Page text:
No Citizen Left Behind

Author: Meira Levinson

Publisher: Harvard University Press

ISBN: 0674065298

Category: Education

Page: 400

View: 789

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While teaching at an all-black middle school in Atlanta, Meira Levinson realized that students' individual self-improvement would not necessarily enable them to overcome their profound marginalization within American society. This is because of a civic empowerment gap that is as shameful and antidemocratic as the academic achievement gap targeted by No Child Left Behind. No Citizen Left Behind argues that students must be taught how to upend and reshape power relationships directly, through political and civic action. Drawing on political theory, empirical research, and her own on-the-ground experience, Levinson shows how de facto segregated urban schools can and must be at the center of this struggle. Recovering the civic purposes of public schools will take more than tweaking the curriculum. Levinson calls on schools to remake civic education. Schools should teach collective action, openly discuss the racialized dimensions of citizenship, and provoke students by engaging their passions against contemporary injustices. Students must also have frequent opportunities to take civic and political action, including within the school itself. To build a truly egalitarian society, we must reject myths of civic sameness and empower all young people to raise their diverse voices. Levinson's account challenges not just educators but all who care about justice, diversity, or democracy.

The Good Citizen

Author: David Batstone,Eduardo Mendieta

Publisher: Routledge

ISBN: 1135302804

Category: Philosophy

Page: 144

View: 6042

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In The Good Citizen, some of the most eminent contemporary thinkers take up the question of the future of American democracy in an age of globalization, growing civic apathy, corporate unaccountability, and purported fragmentation of the American common identity by identity politics.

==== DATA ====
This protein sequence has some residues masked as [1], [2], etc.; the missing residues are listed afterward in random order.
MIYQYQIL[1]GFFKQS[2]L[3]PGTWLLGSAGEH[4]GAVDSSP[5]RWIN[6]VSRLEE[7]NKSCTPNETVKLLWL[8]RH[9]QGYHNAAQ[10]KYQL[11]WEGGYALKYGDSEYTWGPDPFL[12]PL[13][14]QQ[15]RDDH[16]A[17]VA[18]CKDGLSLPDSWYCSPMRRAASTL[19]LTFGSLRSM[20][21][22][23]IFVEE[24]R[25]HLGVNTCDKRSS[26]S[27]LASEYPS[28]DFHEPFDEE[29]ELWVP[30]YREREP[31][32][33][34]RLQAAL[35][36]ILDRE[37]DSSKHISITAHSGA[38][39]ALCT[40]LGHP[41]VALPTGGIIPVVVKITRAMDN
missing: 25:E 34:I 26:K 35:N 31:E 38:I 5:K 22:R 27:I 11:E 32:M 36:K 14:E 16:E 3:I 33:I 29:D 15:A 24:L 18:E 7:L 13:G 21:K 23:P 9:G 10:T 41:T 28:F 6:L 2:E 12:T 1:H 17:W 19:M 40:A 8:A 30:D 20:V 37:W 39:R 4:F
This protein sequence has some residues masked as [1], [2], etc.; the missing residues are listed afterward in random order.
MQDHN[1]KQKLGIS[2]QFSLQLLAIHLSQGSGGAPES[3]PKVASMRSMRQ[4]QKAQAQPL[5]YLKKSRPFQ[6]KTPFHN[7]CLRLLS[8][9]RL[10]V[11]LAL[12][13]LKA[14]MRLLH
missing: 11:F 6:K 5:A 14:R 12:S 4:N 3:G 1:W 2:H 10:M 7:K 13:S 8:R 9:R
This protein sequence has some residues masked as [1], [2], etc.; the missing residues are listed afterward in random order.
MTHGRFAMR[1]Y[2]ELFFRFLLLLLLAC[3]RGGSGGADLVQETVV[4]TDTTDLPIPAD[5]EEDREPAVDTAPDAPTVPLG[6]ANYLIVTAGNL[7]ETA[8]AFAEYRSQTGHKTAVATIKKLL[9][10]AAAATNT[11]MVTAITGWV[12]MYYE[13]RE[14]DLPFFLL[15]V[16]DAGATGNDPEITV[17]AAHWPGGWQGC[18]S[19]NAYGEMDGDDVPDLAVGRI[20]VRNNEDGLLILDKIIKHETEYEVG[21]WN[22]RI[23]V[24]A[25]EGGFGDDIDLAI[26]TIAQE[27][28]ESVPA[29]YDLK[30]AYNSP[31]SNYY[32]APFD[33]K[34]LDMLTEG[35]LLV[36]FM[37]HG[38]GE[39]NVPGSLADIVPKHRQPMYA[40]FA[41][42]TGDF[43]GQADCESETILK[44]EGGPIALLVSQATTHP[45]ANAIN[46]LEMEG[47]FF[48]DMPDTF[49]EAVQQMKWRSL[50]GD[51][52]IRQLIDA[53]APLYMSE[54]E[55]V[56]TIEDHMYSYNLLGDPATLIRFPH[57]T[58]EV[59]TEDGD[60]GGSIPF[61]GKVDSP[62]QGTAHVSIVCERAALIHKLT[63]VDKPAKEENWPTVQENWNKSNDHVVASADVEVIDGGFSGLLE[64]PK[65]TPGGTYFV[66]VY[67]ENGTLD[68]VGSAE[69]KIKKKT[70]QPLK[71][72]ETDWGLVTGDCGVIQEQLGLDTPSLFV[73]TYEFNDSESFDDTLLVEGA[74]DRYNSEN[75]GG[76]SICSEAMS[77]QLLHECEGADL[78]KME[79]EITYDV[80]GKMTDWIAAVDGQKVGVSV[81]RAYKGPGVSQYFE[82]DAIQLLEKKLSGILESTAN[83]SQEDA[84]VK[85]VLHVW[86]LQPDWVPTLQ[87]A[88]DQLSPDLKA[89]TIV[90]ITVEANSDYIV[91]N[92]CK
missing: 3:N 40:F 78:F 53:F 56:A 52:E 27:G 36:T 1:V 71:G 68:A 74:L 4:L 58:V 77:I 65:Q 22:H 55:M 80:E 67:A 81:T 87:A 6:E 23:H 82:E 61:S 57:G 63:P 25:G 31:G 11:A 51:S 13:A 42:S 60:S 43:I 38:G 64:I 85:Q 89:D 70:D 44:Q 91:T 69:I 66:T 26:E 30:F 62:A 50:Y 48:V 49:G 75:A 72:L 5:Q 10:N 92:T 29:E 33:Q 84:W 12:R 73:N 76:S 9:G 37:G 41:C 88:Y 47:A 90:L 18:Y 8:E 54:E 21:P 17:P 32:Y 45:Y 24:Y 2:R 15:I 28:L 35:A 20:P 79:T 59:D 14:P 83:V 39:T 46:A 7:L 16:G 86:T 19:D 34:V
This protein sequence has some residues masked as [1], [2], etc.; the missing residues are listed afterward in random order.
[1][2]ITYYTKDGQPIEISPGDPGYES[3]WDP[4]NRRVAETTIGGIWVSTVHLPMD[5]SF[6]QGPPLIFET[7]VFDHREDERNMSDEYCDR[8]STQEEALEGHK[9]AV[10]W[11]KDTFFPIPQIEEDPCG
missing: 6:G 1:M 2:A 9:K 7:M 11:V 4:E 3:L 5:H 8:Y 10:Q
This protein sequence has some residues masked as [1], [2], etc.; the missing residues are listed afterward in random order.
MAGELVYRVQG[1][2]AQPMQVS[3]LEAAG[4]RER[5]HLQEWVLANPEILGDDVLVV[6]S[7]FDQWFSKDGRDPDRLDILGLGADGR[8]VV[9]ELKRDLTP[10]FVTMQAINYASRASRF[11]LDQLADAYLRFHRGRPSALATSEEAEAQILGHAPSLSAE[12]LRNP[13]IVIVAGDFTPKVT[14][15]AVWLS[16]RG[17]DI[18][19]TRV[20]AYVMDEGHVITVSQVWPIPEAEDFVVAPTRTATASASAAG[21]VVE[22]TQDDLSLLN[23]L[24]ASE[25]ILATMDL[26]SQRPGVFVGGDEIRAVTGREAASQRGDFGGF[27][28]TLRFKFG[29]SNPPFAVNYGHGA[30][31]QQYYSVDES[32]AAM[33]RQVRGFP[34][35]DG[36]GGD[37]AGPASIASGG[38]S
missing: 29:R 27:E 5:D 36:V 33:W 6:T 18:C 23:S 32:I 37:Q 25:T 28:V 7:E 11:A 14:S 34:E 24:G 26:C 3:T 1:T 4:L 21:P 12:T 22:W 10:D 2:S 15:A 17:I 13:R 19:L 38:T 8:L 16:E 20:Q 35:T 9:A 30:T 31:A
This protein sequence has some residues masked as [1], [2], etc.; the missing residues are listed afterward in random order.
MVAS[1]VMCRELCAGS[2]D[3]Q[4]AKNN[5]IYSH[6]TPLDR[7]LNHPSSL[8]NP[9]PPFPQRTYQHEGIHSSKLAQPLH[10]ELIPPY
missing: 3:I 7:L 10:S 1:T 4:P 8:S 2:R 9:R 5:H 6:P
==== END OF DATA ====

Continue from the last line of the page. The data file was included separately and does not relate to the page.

Seeking the Promised Land

Mormons and American Politics

Author: David E. Campbell,John C. Green,J. Quin Monson

Publisher: Cambridge University Press

ISBN: 1107027977

Category: Political Science

Page: 310

View: 9012

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Mormons have long had an outsized presence in American culture and politics, but they remain largely unknown to most Americans. Recent years have seen the political prominence of Mormons taken to a new level - including the presidential candidacy of Republican Mitt Romney, the prominent involvement of Mormons in the campaign for California's Proposition 8 (anti-gay marriage), and the ascendancy of Democrat Harry Reid to the position of Senate Majority Leader. This book provides the most thorough examination ever written of Mormons' place in the American political landscape - what Mormons are like politically and how non-Mormons respond to Mormon candidates. However, this is a book about more than Mormons. As a religious subculture in a pluralistic society, Mormons are a case study of how a religious group balances distinctiveness and assimilation - a question faced by all faiths.

Publicly Engaged Scholars

Next-Generation Engagement and the Future of Higher Education

Author: Margaret A. Post,Elaine Ward,Nicholas V. Longo,John Saltmarsh